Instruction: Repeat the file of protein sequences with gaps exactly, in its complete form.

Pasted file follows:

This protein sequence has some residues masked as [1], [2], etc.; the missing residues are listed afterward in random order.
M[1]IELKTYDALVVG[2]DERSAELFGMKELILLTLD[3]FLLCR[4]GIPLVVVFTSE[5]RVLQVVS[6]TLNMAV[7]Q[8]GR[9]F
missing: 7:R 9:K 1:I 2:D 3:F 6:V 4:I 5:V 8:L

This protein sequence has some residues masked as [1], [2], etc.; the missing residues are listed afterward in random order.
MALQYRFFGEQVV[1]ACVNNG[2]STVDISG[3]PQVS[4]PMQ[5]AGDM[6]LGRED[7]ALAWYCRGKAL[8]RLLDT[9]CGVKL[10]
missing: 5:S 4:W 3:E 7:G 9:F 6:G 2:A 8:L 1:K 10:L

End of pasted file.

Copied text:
This protein sequence has some residues masked as [1], [2], etc.; the missing residues are listed afterward in random order.
M[1]IELKTYDALVVG[2]DERSAELFGMKELILLTLD[3]FLLCR[4]GIPLVVVFTSE[5]RVLQVVS[6]TLNMAV[7]Q[8]GR[9]F
missing: 7:R 9:K 1:I 2:D 3:F 6:V 4:I 5:V 8:L

This protein sequence has some residues masked as [1], [2], etc.; the missing residues are listed afterward in random order.
MALQYRFFGEQVV[1]ACVNNG[2]STVDISG[3]PQVS[4]PMQ[5]AGDM[6]LGRED[7]ALAWYCRGKAL[8]RLLDT[9]CGVKL[10]
missing: 5:S 4:W 3:E 7:G 9:F 6:G 2:A 8:L 1:K 10:L